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Monday Nov 15, 2010

Proposed Rulemaking to Simplify and Streamline Ex Parte Appeals

Blog by Under Secretary of Commerce for Intellectual Property and Director of the USPTO David Kappos

You may recall our recent efforts to streamline the appeals process by vesting the Board with the sole authority to hold an appeal brief noncompliant.  This has led to a dramatic reduction in the percent of briefs that are “bounced” due to minor technical flaws.  But that was only the beginning. 

To further simplify and streamline the appeals process, the USPTO has now published a notice of proposed rulemaking that proposes to rescind the stayed 2008 Final Rule and asks for your comments on a number of proposed changes to the rules currently governing ex parte appeals.  These changes are being proposed after carefully considering the comments that we received both at the public roundtable of January 2010 and in response to the advance notice of December 2009.

In short, the notice of proposed rulemaking proposes to:

  • Rescind the stayed 2008 Final Rule.
  • Eliminate a number of briefing requirements that ask for information that is readily available in the file history (e.g., statements of the status of claims, status of amendments, grounds of rejection to be reviewed on appeal, the claims appendix, evidence appendix, and related proceedings appendix).
  • Provide that only those claim limitations in dispute will need to be identified in the statement of the summary of the claimed subject matter.
  • Provide that any dependent claims that are separately argued will need to be called out in a subheading (a best practice of many applicants, and one that ensures that separate arguments are not overlooked).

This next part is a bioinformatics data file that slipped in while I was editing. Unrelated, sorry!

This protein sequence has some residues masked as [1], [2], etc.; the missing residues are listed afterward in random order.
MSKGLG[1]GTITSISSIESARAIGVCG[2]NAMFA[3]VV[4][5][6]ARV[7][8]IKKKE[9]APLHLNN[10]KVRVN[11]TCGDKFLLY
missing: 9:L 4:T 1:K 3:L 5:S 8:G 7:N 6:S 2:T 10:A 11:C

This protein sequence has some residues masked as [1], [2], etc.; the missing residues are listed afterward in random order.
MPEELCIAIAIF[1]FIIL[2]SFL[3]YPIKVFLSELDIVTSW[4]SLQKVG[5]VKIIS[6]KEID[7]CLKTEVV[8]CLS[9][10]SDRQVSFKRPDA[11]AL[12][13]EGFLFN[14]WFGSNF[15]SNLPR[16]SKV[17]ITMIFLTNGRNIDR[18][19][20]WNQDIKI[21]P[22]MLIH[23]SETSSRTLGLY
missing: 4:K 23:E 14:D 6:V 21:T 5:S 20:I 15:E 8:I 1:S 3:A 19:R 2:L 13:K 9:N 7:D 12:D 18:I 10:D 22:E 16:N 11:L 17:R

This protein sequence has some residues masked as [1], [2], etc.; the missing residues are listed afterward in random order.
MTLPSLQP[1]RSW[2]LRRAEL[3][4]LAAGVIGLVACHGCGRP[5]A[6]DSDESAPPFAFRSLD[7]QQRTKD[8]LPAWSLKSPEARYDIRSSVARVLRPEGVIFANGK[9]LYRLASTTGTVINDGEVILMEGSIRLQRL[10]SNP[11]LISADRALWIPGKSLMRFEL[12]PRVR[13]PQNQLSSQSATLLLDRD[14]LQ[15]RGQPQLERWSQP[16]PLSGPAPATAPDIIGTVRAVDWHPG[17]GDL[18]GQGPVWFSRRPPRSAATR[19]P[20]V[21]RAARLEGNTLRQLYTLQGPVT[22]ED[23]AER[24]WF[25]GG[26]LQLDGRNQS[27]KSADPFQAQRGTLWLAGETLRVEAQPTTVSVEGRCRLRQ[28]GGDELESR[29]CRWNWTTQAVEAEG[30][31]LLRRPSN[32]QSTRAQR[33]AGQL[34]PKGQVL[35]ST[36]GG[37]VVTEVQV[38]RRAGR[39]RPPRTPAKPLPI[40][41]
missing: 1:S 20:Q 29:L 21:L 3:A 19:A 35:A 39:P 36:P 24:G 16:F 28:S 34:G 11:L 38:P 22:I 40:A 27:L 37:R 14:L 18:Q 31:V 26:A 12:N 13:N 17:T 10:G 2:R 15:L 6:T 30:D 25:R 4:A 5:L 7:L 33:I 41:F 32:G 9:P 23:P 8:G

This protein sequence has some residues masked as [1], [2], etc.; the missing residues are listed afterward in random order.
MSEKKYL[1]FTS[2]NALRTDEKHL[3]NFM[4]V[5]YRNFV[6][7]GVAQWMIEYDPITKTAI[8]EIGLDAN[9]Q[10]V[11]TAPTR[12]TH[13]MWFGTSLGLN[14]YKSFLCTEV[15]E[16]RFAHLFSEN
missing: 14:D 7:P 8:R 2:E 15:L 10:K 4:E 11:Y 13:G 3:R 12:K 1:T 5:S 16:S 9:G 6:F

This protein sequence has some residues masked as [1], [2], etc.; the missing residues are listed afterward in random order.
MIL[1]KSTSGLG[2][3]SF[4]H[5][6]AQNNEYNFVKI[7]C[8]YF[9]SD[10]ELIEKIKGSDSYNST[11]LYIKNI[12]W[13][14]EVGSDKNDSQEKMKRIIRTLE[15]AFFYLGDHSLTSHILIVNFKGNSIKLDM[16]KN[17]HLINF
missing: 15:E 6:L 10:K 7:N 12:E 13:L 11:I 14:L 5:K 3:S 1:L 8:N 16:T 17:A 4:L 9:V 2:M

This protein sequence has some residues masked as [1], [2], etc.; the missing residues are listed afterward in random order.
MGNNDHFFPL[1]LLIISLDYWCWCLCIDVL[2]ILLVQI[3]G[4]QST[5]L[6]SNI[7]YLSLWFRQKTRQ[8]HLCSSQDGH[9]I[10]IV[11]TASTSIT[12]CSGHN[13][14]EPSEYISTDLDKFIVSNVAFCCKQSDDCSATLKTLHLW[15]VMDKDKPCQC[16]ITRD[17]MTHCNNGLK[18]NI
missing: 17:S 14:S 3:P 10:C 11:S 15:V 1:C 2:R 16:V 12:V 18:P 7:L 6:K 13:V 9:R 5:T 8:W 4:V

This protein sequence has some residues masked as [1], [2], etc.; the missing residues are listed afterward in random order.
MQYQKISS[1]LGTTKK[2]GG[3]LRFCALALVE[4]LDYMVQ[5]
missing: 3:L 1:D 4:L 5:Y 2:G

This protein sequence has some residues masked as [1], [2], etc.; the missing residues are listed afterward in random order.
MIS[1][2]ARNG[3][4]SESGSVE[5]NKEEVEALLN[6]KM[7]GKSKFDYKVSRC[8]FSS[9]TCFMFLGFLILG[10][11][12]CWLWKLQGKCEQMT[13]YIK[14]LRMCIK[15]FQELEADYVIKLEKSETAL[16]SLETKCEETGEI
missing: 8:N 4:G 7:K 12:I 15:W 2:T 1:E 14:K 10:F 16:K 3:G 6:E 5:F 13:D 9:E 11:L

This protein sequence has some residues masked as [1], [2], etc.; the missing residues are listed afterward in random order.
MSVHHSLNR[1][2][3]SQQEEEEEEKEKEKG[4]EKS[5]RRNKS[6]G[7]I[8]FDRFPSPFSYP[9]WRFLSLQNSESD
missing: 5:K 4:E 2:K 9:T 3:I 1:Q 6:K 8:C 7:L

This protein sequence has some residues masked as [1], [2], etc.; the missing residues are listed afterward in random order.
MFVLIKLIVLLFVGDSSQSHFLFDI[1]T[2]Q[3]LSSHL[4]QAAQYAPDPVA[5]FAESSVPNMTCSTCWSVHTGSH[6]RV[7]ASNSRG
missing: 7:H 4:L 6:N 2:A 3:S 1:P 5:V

• Provide for a simplified examiner’s answer that focuses on addressing the applicant’s arguments rather than repeating the final rejection.
  • Provide that the Board will presume that all claims under rejection are on appeal unless the applicant cancels the claims, thereby eliminating the unintended cancellation of claims by the examiner.
  • Provide that any new evidence relied upon in a rejection set forth in an examiner’s answer shall be designated as a new ground of rejection (the notice also includes a good survey of case law to help determine what constitutes a new ground of rejection).
  • Create a specified procedure for petitioning an undesignated new ground of rejection in an examiner’s answer, which will toll the time for filing a reply brief and thereby eliminate the need to seek an extension for the reply brief.
  • No longer require examiners to “acknowledge” receipt of reply briefs before jurisdiction passes to the Board, thus giving the Board jurisdiction immediately upon filing of the reply brief.
  • Require the Board panel to affirm or reverse the rejections on the merits (any remand that does not decide the appeal on the merits will require the Director’s approval).


These are just some of the changes in the notice which we think will improve appellate practice.  We invite you to read the full notice and submit your comments to

Thanks, as always, for your feedback.


Director Kappos: Thanks. This is a HUGE improvement. Most importantly, it reflects a complete shift in attitude - instead of viewing applicants/appellants as the enemy, to be hobbled under ever limit the PTO can devise, this is designed to get to the right answer as quickly as we all can. There are more than a few problems, some of them quite major, of non-compliance with administrative rule making law, but that's teachable once the PTO demonstrates that it wants to learn and comply, and I think this makes that demonstration. There are also some ripple effects that flow back to §§ 131/132 prosecution that need to be ironed out, but that's also well within the range of fixable. We're all looking forward to working together. Thanks.

Posted by David Boundy on November 15, 2010 at 07:39 PM EST #

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